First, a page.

Benefits of Companion Planting

There are lots of benefits to companion planting. Let’s discuss these so you know what some of the benefits are and why you should implement this practice.

Pest Control: Certain plants can repel or distract pests away from your potatoes. For example, planting marigolds around your potato plot can deter aphids and other insects due to their strong scent.

Soil Health: Companion plants like beans add nitrogen to the soil, which is beneficial for the growth of potatoes. They work together by using different nutrients which prevents depletion of any one particular soil nutrient.

Spatial Efficiency: Utilizing space efficiently means pairing plants with different growth habits, such as tall plants beside low-growing ones.

Disease Prevention: Some companions can even aid in preventing disease. For instance, horseradish is noted for its ability to boost disease resistance in potato plants.

Principles of Companion Planting

Complementary Growth Habits: It’s important to consider how plants grow together. You should pair plants that have different heights and root depths to avoid competition for space and nutrients.

  • Root Depth Variation: Combine deep-rooted with shallow-rooted vegetables, ensuring they don’t interfere with each other’s growth.
  • Spacing: Provide adequate space between the companion plants and potato plants to avoid crowding and competition.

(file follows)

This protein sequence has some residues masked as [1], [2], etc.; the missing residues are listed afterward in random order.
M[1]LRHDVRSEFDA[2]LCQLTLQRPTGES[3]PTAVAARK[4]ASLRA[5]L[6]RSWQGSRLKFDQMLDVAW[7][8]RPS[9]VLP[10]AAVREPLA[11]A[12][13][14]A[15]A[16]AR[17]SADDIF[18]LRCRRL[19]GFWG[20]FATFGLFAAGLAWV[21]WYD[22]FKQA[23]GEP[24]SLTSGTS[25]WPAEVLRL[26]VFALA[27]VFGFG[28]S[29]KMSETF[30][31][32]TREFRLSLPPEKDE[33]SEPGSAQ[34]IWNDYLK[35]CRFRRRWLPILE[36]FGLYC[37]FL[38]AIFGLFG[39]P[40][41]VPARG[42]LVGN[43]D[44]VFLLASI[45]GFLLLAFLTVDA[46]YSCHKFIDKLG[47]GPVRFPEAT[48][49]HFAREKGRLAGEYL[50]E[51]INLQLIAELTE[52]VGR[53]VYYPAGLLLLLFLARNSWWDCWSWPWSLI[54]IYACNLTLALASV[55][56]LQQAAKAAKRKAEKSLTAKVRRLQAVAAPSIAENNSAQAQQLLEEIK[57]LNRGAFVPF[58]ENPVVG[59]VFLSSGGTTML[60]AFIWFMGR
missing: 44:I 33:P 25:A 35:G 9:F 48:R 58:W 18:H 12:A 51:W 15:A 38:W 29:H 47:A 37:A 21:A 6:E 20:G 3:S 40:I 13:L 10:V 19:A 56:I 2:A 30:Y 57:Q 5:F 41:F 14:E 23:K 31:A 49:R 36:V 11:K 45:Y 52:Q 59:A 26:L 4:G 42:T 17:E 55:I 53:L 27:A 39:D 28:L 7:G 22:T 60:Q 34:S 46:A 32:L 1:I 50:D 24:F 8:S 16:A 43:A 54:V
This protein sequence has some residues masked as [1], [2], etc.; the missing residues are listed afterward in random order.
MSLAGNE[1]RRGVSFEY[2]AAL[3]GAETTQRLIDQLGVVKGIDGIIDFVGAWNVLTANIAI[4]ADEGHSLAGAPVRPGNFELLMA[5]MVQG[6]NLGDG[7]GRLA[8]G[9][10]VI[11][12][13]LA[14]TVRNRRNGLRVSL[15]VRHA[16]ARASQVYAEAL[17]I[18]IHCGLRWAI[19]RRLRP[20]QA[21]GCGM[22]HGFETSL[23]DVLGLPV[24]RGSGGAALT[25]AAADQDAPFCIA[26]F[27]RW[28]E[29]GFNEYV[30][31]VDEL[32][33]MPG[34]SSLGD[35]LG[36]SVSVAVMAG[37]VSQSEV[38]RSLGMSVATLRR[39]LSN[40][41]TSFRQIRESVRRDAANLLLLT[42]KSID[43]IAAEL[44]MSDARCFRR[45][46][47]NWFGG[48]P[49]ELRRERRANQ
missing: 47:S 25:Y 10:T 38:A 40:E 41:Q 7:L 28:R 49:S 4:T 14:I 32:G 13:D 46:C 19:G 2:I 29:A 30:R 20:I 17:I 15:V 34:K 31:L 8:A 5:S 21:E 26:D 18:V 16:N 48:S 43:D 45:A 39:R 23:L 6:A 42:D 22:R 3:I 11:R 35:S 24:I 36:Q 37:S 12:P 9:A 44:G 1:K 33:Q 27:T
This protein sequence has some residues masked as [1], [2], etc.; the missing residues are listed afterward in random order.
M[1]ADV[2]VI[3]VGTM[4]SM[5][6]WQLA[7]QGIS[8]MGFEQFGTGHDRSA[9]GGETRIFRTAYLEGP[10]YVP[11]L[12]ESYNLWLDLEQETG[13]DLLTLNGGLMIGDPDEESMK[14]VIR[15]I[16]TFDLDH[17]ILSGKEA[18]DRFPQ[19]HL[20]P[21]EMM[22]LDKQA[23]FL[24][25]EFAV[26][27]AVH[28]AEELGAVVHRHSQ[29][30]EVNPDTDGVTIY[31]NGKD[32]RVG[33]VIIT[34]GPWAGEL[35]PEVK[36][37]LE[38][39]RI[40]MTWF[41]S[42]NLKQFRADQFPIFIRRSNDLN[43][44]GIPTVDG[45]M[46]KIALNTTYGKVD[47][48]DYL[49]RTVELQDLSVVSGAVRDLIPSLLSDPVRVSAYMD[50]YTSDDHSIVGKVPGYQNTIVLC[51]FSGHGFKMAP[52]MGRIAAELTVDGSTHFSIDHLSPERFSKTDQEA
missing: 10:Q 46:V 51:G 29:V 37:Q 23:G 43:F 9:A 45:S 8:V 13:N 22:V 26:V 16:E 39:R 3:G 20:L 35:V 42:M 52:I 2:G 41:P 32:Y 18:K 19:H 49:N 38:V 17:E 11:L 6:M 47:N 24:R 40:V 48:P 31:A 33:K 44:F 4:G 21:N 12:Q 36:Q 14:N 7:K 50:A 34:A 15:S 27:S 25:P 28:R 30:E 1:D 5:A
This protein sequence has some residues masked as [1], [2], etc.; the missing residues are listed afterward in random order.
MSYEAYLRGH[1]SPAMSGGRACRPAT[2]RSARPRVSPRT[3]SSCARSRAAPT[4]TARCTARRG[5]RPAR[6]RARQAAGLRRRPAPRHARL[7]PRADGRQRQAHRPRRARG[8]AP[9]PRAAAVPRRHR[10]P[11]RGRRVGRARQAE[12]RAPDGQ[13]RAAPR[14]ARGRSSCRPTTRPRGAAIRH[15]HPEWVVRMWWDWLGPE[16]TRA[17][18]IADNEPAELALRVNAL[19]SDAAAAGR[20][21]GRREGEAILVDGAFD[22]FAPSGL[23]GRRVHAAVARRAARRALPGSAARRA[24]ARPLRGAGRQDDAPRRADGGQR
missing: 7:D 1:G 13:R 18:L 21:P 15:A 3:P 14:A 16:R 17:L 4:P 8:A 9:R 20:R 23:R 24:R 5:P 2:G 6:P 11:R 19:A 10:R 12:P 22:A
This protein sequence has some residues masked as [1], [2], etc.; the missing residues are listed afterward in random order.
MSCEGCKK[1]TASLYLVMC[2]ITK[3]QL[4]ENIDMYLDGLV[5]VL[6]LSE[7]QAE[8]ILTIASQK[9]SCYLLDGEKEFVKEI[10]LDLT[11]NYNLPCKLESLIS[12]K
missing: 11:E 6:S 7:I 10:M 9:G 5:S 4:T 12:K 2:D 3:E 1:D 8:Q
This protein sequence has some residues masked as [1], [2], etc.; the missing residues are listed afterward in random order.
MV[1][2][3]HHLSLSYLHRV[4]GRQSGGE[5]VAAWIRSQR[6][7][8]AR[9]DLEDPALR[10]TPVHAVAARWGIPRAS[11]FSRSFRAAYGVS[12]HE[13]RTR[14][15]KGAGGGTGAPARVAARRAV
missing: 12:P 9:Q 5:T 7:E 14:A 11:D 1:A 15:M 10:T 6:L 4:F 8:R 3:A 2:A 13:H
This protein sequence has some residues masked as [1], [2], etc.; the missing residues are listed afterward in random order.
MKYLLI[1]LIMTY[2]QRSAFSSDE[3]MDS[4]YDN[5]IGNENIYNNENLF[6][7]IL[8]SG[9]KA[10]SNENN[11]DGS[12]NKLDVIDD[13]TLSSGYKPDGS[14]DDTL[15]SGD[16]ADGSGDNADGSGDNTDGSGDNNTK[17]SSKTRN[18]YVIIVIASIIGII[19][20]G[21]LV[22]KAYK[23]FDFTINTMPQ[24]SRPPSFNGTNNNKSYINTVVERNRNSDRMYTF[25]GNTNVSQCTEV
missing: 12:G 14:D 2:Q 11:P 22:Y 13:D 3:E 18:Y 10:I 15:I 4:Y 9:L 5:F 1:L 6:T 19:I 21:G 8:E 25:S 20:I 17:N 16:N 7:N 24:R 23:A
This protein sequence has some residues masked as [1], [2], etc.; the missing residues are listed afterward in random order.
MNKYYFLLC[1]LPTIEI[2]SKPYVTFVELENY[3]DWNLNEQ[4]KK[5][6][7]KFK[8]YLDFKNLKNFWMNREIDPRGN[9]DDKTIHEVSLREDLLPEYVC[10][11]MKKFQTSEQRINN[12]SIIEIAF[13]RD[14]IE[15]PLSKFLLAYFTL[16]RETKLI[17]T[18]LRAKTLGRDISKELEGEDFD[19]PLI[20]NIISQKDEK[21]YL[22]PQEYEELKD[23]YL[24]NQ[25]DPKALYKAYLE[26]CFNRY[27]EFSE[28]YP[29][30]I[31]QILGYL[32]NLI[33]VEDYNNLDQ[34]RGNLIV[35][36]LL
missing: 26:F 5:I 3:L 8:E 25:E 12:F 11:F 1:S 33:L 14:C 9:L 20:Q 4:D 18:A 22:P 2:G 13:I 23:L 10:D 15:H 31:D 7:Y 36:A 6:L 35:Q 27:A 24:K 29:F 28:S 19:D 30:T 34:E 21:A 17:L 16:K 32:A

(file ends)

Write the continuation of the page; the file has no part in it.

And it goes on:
Compatible Nutrient Needs: Companion plants should have nutrient requirements that complement, rather than compete with, your potato plants.

  • Nitrogen Fixers: These are plants like beans that can actually improve the nutrient content of the soil for your potatoes.

Mutual Benefits: Always select companion plants that offer reciprocal advantages, whether it’s pest protection, soil improvement, or spatial efficiency.

Effective Companion Plants for Potatoes

In cultivating potatoes, your best yields come from strategic companion planting. This method enhances growth and protection from pests.

Ok, so this is not an exhaustive list of every companion plant for potatoes. This is just a list of some of the companions to get you started.